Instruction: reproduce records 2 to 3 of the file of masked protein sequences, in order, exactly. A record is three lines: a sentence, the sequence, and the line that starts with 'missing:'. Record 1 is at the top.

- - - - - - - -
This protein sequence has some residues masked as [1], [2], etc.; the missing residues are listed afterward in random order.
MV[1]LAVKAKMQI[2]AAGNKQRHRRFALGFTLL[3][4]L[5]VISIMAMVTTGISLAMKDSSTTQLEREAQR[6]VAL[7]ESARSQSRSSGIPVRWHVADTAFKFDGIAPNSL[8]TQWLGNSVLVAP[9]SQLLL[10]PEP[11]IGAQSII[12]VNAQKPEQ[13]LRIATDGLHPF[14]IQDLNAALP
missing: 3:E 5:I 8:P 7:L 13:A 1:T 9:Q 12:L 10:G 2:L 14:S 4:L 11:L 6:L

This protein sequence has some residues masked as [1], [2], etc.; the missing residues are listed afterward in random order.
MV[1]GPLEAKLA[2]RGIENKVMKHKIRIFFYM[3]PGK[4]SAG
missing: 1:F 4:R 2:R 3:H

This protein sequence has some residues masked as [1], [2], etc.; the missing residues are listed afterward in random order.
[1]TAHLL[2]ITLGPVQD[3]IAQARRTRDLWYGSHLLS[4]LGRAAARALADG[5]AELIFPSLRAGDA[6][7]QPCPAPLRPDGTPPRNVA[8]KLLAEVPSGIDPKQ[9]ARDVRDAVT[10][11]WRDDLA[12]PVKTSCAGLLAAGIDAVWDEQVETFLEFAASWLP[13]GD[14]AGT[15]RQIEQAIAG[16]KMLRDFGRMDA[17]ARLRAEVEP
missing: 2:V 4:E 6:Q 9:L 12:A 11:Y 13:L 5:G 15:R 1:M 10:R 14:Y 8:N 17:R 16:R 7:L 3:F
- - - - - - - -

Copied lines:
This protein sequence has some residues masked as [1], [2], etc.; the missing residues are listed afterward in random order.
MV[1]GPLEAKLA[2]RGIENKVMKHKIRIFFYM[3]PGK[4]SAG
missing: 1:F 4:R 2:R 3:H

This protein sequence has some residues masked as [1], [2], etc.; the missing residues are listed afterward in random order.
[1]TAHLL[2]ITLGPVQD[3]IAQARRTRDLWYGSHLLS[4]LGRAAARALADG[5]AELIFPSLRAGDA[6][7]QPCPAPLRPDGTPPRNVA[8]KLLAEVPSGIDPKQ[9]ARDVRDAVT[10][11]WRDDLA[12]PVKTSCAGLLAAGIDAVWDEQVETFLEFAASWLP[13]GD[14]AGT[15]RQIEQAIAG[16]KMLRDFGRMDA[17]ARLRAEVEP
missing: 2:V 4:E 6:Q 9:L 12:A 11:Y 13:L 5:G 15:R 1:M 10:R 14:Y 8:N 17:R 16:R 7:L 3:F